This small Austrian village is alive with the sound of… ultrasound

Beyond bucolic trees and a valley, lies some of the most advanced obstetric and gynecological technology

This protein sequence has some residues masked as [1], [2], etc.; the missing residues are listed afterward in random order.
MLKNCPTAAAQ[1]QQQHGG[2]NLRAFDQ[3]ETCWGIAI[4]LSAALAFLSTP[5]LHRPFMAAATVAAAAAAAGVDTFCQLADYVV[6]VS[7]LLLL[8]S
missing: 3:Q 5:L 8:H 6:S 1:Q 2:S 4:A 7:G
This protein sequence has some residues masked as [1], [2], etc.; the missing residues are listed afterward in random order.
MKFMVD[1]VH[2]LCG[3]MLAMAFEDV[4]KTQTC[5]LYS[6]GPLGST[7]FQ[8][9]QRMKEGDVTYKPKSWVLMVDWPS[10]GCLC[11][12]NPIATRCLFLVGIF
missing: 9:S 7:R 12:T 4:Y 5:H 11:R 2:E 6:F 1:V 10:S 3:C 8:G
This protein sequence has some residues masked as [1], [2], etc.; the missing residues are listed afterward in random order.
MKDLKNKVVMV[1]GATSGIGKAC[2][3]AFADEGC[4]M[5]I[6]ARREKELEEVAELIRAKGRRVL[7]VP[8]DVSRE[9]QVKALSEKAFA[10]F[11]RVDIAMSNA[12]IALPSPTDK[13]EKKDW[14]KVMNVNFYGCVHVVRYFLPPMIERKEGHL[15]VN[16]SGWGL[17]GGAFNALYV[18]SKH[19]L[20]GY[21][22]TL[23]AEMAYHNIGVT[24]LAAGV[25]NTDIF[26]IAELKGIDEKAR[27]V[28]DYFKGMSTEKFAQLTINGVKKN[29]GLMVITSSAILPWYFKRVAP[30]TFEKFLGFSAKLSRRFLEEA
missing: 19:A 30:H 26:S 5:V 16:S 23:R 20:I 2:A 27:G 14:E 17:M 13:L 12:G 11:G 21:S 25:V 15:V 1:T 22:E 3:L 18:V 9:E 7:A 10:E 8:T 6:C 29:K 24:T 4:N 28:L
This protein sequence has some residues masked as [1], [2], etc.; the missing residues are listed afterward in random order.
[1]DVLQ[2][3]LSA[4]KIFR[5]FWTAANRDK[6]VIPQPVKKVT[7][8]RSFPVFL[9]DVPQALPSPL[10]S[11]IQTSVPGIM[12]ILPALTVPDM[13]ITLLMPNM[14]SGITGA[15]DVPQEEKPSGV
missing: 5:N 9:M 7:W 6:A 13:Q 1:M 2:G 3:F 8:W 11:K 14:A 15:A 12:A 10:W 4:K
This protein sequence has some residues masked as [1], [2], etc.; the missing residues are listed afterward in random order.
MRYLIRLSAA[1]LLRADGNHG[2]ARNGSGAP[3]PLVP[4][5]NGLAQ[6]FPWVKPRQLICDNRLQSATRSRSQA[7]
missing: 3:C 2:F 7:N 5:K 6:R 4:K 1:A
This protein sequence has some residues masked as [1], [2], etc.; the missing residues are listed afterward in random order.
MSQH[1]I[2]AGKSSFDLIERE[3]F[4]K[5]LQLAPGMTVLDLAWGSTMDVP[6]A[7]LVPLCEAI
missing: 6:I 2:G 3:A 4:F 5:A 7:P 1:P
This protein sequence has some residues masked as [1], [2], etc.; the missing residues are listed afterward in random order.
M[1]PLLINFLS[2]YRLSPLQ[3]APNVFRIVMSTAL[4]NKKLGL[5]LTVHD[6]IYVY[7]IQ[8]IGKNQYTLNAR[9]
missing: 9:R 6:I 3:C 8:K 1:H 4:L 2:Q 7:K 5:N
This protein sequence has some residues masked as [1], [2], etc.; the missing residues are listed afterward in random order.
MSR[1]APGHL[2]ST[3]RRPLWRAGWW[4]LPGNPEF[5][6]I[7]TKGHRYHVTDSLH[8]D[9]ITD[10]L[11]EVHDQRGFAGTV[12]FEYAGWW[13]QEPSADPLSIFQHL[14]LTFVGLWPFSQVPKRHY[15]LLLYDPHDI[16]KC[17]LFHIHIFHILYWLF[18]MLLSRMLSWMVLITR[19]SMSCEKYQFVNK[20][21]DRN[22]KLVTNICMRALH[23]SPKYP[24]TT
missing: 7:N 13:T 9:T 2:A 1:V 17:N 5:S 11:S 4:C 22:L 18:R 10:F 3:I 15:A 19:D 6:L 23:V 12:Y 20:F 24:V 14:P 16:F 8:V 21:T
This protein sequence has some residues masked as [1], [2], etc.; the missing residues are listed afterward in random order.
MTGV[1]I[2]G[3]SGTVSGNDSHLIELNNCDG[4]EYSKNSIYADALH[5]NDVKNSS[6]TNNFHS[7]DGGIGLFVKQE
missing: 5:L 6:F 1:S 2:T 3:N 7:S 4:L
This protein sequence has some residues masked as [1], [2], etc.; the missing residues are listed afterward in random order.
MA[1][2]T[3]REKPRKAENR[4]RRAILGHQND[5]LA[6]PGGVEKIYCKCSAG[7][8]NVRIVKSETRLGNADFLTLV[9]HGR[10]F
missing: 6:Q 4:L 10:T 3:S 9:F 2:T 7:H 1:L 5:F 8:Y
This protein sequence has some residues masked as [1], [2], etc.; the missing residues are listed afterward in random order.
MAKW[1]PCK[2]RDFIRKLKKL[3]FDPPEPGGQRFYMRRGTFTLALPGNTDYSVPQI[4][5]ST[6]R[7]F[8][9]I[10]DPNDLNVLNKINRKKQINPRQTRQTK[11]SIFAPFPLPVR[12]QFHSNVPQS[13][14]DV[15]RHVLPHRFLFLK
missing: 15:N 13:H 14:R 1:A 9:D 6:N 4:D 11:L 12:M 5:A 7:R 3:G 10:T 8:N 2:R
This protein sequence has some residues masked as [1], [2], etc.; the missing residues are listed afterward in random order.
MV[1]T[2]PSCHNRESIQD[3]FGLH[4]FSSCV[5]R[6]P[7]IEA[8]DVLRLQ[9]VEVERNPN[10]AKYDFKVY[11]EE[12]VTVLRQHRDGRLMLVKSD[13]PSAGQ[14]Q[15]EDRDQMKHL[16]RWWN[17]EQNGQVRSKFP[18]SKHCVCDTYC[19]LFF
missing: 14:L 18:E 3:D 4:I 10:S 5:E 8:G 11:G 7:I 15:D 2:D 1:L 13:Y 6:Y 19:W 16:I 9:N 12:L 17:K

By Amy Kover Nestled in an emerald valley surrounded by snowcapped Alpine peaks, the village of Zipf, Austria, looks like scenery plucked from a travel brochure. A stroll through the 600-person town reveals such charming sites as a church with an onion-shaped steeple, the Zipfer brewery and plenty of sheep grazing on pristine blades of grass. Yet what transpires in Zipf is far more cutting-edge than its bucolic image suggests. As the site of GE Healthcare’s Women’s Health Ultrasound division, Zipf is at the forefront of obstetric and gynecological technology. In fact, the region’s importance to the field has earned it the nickname “Voluson Valley,” referring to a groundbreaking ultrasound scanner developed there. The area owes that legacy to the engineering vision of the Kretz family. Engineer Paul Kretz came from a wealthy brewing family in Austria. Tired of the beer business, he sold his stakes to create what would now be considered a tech incubator. In 1947, he launched Kretztechnik — initially to manufacture potato baskets out of welded steel. But soon his attention turned to sonar, the same technology used to locate submarines during World War II. The idea worked like this: When high-frequency sound waves travel through a cavernous space, they send back echoes. Like bats in a cave, scientists can measure the timing and strength of these echoes to sketch out contours of concealed objects. In the early days, Paul Kretz applied this technique to material testing, such as identifying holes in steel products — particularly in rails. It was also used to measure the thickness of metal objects submerged in water. By the 1960s, a young Viennese OB-GYN doctor named Alfred Kratochwil had caught wind of Kretztechnik’s work and arrived in Zipf with a strange but intriguing idea: Use sound waves to locate the placenta. Though ophthalmalogists had already begun using Kretz’s ultrasound to examine the eye lens, no one had ever applied the technology to prenatal care. [caption id="attachment_13061" align="aligncenter" width="688"] The museum at Voluson Valley[/caption] Intrigued at the prospect, engineers collaborated with Kratochwil to invent an articulated arm that ran along a woman’s belly, transmitting and receiving sound waves to draw an outline of the fetus within. The system was far from perfect. Because ultrasound essentially creates images out of sound, the tiniest movement — a baby’s kick or mother’s breath — would cause the machine to draw lines where nothing existed, blurring doctors’ and patients’ views of the actual fetus. “You had to be a true artist to get the correct image,” says Christian Grabner, market development director for GE Healthcare Women’s Health Ultrasound, who began working at Kretztechnik in 1982. But Paul Kretz had a nephew with a clever solution. Carl Kretz, a former researcher at Technische Universität Wien, replaced the articulated arm with a motorized wheel holding five different piezoelectric elements. Also known as transducers, piezoelectric elements can translate electrical pulses into sound waves. Spinning those transducers around an axle allows an ultrasound machine to display two-dimensional images in real time rather than only static images, with the ultimate benefit of allowing the examiner to follow fetal movements. The new device became the cornerstone of Combison 100, the first commercially available real-time ultrasound system. With this, Kretztechnik cemented ultrasound’s role in prenatal care. Kretztechnik continued adding new twists. It developed user-friendly ergonomic designs, introduced new materials to lower costs and incorporated a probe that could peer between the patient’s rib cage and transmit images twice as fast. “You could really start to look at fast-moving objects, like the mouth and the heart,” says Grabner. In 1989, the company debuted its boldest innovation yet: the world’s first 3D ultrasound, the Combison 330. For the first time in history, expectant parents could gaze at fully formed images of their child months before entering the delivery room. They would, however, need to wait an entire day for the ultrasound images to process. And even then, there was a good chance the pictures would not come out at all. [caption id="attachment_11037" align="alignleft" width="418"] Voluson E10[/caption] The Combison 330 itself never caught on, but eventually the technology did. Even after Korean ultrasound manufacturer Medison acquired Kretztechnik in 1996, its engineers continued ironing out the system’s awkward kinks and adding new features, such as the ability to capture real-time 3D images of the baby. Their inventions were enough to grab the attention of Omar Ishrak, then vice president and general manager of GE Medical Systems’ Ultrasound business, which purchased Kretztechnik in 2001. His foresight paid off. The business is now the market leader in women’s health ultrasound, making the Kretztechnik acquisition one of the most fruitful in GE’s history. More significant, 3D and 4D technology has altered how expectant parents experience pregnancy. Today, they can enjoy seeing their baby for the first time in three dimensions. Such moments are poised to become even more magical, as GE engineers in Zipf continue to sharpen our view into fetal development and improve prenatal care. Today, blind patients can experience seeing their babies by touching 3D-printed models, and prenatal surgeons can operate on tiny hearts using 3D renderings of fetal hearts. “Our team never stops innovating in making ultrasound easier to acquire and comprehend for doctors and patients alike,” says Roland Rott, general manager of Women’s Health Ultrasound at GE Healthcare. “After all, entrepreneurship is in our DNA. We look forward to even more industry-first innovations that will change how ultrasound is performed.” Next on the agenda: speeding up prenatal diagnoses by outfitting ultrasound systems with machine-learning technology. And to think it all started in part because Paul Kretz was sick of beer.